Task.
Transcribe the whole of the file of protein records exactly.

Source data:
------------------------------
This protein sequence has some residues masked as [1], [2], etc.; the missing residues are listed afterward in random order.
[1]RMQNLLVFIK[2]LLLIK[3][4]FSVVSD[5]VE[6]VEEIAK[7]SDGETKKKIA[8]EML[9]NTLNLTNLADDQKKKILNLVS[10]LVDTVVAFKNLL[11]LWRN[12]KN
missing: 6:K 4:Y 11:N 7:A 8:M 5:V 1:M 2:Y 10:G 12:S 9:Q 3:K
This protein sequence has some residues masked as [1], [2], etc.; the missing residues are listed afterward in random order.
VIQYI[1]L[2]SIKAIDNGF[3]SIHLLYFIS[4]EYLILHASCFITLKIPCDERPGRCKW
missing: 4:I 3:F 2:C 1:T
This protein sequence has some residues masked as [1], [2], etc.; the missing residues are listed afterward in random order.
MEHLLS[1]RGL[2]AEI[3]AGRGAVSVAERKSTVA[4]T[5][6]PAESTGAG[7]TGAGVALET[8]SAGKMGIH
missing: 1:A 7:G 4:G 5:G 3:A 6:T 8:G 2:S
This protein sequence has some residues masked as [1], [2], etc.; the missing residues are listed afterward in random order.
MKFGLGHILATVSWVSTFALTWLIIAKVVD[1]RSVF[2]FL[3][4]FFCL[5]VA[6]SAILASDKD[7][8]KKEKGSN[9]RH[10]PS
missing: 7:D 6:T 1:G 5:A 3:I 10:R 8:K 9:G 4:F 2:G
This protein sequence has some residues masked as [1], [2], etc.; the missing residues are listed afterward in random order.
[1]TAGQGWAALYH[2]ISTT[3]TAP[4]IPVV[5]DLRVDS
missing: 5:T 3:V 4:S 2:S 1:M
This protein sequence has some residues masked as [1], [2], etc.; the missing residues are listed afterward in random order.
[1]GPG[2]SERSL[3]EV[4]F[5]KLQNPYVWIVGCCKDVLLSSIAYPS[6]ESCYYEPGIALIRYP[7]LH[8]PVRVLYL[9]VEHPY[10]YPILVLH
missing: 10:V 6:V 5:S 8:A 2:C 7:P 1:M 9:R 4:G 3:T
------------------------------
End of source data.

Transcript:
This protein sequence has some residues masked as [1], [2], etc.; the missing residues are listed afterward in random order.
[1]RMQNLLVFIK[2]LLLIK[3][4]FSVVSD[5]VE[6]VEEIAK[7]SDGETKKKIA[8]EML[9]NTLNLTNLADDQKKKILNLVS[10]LVDTVVAFKNLL[11]LWRN[12]KN
missing: 6:K 4:Y 11:N 7:A 8:M 5:V 1:M 2:Y 10:G 12:S 9:Q 3:K
This protein sequence has some residues masked as [1], [2], etc.; the missing residues are listed afterward in random order.
VIQYI[1]L[2]SIKAIDNGF[3]SIHLLYFIS[4]EYLILHASCFITLKIPCDERPGRCKW
missing: 4:I 3:F 2:C 1:T
This protein sequence has some residues masked as [1], [2], etc.; the missing residues are listed afterward in random order.
MEHLLS[1]RGL[2]AEI[3]AGRGAVSVAERKSTVA[4]T[5][6]PAESTGAG[7]TGAGVALET[8]SAGKMGIH
missing: 1:A 7:G 4:G 5:G 3:A 6:T 8:G 2:S
This protein sequence has some residues masked as [1], [2], etc.; the missing residues are listed afterward in random order.
MKFGLGHILATVSWVSTFALTWLIIAKVVD[1]RSVF[2]FL[3][4]FFCL[5]VA[6]SAILASDKD[7][8]KKEKGSN[9]RH[10]PS
missing: 7:D 6:T 1:G 5:A 3:I 10:R 8:K 9:G 4:F 2:G
This protein sequence has some residues masked as [1], [2], etc.; the missing residues are listed afterward in random order.
[1]TAGQGWAALYH[2]ISTT[3]TAP[4]IPVV[5]DLRVDS
missing: 5:T 3:V 4:S 2:S 1:M
This protein sequence has some residues masked as [1], [2], etc.; the missing residues are listed afterward in random order.
[1]GPG[2]SERSL[3]EV[4]F[5]KLQNPYVWIVGCCKDVLLSSIAYPS[6]ESCYYEPGIALIRYP[7]LH[8]PVRVLYL[9]VEHPY[10]YPILVLH
missing: 10:V 6:V 5:S 8:A 2:C 7:P 1:M 9:R 4:G 3:T